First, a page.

Last year, I made the switch to using the Dvorak simplified keyboard. I have never been a very fast typer, and I agreed with the philosophy behind Dvorak: keys are organized based on frequency and patterns of common use (whereas the standard QWERTY layout was actually designed to slow typers down as a method of preventing typewriter jams). Since making the switch, I have already improved my typing speed over anything I was able to do with QWERTY.
The biggest hurdle I had to overcome since the switch to Dvorak was reorganizing the physical keys on my keyboard - which I did on a MacBook Pro (and then switched them back to sell it), on the new MacBook Air, and also on an Apple wireless keyboard that I use with the Mac Mini that powers my television at home (and which I use for the pairing iMacs at EdgeCase).
But then I decided to learn the Vim editor.
While Coda worked great for my past PHP work that often used FTP to push to servers and TextMate worked well as I got started with Ruby and Rails, Vim has since proved to me why it is one of the editors that has stood the test of time. There’s just one problem: Vim commands were designed with a QWERTY keyboard layout in mind. As shown by one of the most popular Vim cheat sheets, the accessibility of commands has been designed around where your fingers naturally sit on a QWERTY keyboard (notice especially the navigation arrows that con be used entirely with the fingers af the right hand).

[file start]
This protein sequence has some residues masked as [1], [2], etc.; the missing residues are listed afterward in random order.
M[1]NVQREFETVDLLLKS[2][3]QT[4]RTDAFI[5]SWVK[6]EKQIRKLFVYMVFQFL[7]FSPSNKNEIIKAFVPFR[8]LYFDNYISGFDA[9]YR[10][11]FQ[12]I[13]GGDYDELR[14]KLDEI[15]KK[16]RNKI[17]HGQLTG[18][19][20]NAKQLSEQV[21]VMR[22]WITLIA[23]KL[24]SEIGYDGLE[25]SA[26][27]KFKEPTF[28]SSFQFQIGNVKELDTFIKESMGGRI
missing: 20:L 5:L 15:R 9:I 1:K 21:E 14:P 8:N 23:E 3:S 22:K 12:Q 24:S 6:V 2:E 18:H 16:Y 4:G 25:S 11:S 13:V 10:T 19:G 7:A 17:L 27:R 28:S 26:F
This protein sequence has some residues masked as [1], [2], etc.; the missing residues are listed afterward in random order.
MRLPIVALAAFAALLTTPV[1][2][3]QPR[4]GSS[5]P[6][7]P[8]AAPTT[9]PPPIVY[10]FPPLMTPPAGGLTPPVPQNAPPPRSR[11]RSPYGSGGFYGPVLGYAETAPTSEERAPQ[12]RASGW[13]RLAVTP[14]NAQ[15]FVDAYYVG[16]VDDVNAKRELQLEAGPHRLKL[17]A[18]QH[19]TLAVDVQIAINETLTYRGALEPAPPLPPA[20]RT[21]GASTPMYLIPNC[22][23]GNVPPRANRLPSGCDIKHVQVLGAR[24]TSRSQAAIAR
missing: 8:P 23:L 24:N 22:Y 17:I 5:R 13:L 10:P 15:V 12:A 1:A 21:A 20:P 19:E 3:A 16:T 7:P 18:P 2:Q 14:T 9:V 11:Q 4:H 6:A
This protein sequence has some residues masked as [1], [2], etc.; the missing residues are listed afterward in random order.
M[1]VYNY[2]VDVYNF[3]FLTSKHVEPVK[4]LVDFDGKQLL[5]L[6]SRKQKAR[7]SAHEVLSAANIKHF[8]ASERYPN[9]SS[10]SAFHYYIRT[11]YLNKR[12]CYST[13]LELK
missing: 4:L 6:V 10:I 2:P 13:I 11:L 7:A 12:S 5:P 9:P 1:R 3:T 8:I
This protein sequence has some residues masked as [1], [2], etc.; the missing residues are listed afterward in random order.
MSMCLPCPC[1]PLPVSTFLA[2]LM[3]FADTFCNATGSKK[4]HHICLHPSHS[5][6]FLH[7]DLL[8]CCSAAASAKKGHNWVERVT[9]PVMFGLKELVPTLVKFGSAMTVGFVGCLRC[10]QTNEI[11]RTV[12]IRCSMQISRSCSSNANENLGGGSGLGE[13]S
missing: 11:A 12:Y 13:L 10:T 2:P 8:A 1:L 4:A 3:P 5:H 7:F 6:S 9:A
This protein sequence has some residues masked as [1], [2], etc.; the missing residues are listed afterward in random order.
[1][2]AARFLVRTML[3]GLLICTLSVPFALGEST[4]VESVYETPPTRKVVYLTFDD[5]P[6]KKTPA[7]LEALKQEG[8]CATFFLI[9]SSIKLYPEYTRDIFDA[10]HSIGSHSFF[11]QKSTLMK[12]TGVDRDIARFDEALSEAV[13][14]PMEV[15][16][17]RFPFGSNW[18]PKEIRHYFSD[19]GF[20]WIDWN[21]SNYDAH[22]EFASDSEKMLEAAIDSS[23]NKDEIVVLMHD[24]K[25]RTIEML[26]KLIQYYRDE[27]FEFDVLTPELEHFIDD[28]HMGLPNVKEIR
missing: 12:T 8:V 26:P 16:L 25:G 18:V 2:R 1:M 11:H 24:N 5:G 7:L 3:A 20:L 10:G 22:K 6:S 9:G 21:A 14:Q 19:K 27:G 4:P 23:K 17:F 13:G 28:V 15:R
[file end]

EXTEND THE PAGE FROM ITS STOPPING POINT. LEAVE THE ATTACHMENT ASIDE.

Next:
While many programmers do use Dvorak with Vim, it results in some uncomfartable command combinations as seen in this Dvorak version of the cheat sheet (notice that even cursor navigation has now become a two-handed process, slowing much of the efficiency). While some suggest remapping my keys in Vim to revert back to the QWERTY layout when not inserting text, this seems better suited to those who first learned Vim in QWERTY and are switching to Dvorak for text input.
For now, I’ll stick to using the standard commands with the Dvorak layout.